Tuesday, April 7, 2015

Tips from the top-What to do when someone in your network unsubscribes

I just came across something that I’m sure you’ll come across in your direct sales business, if you haven’t already.  It can be a mood killer and suck the business right out of your day, but you have to learn how to let it go.  It has nothing to do with you.

So you love a company.  You've sent people to them, you use their services, you've sung their praises to everyone who might remotely want to know who they are.  Then you start a business, and you’re sure that you’ll get business from all of those great local companies you supported.  Besides, you put in all of that free time posting, tagging, spending your own money, and sending others to spend their money, right?

Then you send out a campaign.  Whether you send out a Facebook blast, emails, or a newsletter, and you’re waiting with anticipation to see what comes back, and one of the first thing that does is an unsubscribe from one of the businesses you've sent everyone to and used several times yourself.
You feel it.  It hurts.  You’re angry, and you want to find all of those posts and take them down and un hashtag everything you've ever done, right?  Wrong. 

There are a couple things to remember with a direct sales company.  Businesses get newsletters, junk mail, and inquiries at every turn.  Most companies get to a point where they hire an office manager that all inquiries have to go through, and one of the jobs of the office manager is to be the gate keeper.  No one gets through to the owner.  Why do you think so many telemarketers lie about personal business?  It’s to get past the gate keeper, who is specifically designed in the future and sent back to never let anyone get to the person it’s in charge of protecting.  After all, the future of mankind depends on them….

Well, if they are protecting John Connor.  But you get the idea.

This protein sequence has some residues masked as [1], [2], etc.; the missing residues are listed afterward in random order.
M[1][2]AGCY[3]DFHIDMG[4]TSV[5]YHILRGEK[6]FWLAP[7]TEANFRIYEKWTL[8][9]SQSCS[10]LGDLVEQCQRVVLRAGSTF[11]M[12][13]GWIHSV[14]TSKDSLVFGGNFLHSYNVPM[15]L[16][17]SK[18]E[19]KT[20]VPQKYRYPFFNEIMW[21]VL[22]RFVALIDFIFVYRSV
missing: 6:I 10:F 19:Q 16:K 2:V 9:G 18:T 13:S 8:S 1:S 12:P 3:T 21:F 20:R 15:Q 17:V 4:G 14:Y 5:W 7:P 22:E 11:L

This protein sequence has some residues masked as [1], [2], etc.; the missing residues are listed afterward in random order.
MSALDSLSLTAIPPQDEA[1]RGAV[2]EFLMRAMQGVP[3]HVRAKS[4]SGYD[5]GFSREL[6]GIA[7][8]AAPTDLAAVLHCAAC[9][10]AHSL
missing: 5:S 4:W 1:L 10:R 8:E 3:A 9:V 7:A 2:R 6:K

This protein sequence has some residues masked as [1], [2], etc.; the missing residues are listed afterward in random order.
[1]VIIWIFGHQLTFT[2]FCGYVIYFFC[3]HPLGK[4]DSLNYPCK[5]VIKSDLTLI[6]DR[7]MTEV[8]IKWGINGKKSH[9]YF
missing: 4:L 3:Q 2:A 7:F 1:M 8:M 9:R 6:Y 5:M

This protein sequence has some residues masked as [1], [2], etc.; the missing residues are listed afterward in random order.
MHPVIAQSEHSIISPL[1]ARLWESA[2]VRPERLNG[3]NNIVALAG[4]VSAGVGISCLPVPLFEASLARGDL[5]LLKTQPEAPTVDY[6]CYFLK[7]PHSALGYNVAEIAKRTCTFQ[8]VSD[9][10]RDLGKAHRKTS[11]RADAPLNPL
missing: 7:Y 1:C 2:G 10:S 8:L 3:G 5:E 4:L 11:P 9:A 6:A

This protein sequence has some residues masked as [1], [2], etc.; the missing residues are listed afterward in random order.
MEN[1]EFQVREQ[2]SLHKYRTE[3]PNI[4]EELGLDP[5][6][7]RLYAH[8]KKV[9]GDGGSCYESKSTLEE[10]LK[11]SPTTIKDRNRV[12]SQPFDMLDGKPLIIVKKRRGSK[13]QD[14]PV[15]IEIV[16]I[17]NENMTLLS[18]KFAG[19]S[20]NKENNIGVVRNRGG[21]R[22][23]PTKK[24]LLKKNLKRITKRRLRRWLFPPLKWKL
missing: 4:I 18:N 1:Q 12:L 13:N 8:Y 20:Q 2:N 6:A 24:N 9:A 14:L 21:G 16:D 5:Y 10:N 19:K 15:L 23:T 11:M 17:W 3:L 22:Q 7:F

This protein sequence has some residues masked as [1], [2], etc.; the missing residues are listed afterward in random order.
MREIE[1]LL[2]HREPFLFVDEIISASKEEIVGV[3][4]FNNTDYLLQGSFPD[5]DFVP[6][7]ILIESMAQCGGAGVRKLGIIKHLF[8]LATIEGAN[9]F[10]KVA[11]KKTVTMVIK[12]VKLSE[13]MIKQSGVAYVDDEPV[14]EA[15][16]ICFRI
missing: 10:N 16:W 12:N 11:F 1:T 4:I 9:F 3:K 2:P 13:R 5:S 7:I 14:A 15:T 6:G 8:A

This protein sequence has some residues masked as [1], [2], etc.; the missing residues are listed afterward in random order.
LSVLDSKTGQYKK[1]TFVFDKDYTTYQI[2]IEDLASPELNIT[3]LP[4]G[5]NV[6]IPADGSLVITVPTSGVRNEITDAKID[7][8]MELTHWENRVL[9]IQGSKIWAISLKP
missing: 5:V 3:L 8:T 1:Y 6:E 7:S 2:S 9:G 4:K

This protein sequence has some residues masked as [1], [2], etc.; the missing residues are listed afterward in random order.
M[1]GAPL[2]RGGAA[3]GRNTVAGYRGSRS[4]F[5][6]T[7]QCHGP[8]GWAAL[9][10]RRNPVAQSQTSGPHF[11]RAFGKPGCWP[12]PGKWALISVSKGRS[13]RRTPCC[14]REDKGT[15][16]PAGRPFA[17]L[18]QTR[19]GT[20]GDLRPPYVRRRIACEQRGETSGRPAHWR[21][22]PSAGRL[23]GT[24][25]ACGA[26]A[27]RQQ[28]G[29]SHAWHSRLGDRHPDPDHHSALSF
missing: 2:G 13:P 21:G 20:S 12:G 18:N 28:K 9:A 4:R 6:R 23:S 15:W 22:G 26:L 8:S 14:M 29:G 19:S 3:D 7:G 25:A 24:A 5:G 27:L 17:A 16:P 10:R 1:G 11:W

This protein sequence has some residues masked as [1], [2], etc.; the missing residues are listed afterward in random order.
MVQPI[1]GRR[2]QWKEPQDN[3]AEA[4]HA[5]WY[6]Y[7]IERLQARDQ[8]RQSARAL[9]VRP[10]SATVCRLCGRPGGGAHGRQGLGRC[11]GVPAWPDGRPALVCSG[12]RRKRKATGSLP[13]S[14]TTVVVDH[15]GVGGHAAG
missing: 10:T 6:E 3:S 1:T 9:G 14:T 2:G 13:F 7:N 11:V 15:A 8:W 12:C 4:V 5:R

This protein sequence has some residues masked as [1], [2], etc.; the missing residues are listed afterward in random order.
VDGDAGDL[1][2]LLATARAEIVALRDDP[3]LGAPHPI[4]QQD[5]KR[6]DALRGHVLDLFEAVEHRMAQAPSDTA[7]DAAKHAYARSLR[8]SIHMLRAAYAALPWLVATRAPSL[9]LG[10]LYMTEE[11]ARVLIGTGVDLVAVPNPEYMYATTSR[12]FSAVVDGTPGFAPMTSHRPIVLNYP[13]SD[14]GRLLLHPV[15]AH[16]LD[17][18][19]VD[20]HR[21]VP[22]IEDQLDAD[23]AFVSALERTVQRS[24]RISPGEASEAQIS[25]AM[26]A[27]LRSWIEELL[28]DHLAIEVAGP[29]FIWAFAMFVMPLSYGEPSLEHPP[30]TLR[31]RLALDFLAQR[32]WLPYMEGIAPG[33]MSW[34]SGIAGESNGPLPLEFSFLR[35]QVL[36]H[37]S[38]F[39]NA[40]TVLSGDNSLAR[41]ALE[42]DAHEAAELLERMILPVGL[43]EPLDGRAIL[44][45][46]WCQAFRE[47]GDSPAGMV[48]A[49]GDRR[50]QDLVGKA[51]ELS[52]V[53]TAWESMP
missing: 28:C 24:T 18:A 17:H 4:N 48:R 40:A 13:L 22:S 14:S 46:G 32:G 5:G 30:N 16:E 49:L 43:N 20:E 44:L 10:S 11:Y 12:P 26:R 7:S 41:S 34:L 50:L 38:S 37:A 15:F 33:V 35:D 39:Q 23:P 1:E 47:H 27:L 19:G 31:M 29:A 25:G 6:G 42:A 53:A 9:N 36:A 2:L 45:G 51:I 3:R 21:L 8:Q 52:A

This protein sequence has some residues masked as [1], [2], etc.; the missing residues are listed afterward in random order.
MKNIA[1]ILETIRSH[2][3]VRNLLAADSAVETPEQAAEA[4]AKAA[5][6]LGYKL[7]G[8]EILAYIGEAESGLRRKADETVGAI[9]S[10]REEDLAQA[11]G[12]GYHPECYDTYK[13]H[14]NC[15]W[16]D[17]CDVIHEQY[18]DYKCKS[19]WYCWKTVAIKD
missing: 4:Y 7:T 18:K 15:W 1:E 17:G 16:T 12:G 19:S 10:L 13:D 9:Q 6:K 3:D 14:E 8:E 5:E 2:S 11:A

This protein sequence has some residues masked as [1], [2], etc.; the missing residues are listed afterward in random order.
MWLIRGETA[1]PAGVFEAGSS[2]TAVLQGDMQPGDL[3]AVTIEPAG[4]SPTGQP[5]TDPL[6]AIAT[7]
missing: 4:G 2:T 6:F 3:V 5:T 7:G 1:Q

Instead of getting mad, pick up the phone.  Set up a lunch date with them.  Build that relationship because it can’t be built through newsletters alone.  For everyone who unsubscribes, there are three people reading what you have to say, so make sure your content is good.

Another thing to remember is that business owners are busy.  Aren't you busy?  Maybe they haven’t make the connection that you are the person behind your business or newsletter.  Maybe they have ten emails from different people representing the same company sitting in their inbox.  Wouldn't you stand out a little bit if you sent them a card in the mail?

There are so many ways for you to stand out, don’t let one little unsubscribe get to you.  It doesn't mean the end of your relationship until they specifically say, “Take me off your list,” and if you've developed any sort of a relationship with them, they won’t do that to you.  Do you know how many people unsubscribe from newsletters every day?  It would blow you away!

So keep your chin up!  I see an unsubscribe as the face of Number 5 from Short Circuit saying, “Need more input.”

Take these steps to save the relationship:
  • Make sure your newsletter or email is factual, well put together, and useful.
  • Send a nice handwritten card in the mail
  • Set up a lunch or coffee date
  • Don't be a repeat offender by sending them another email or adding them back into your newsletter list.
  • Find a way to stand out

No comments:

Post a Comment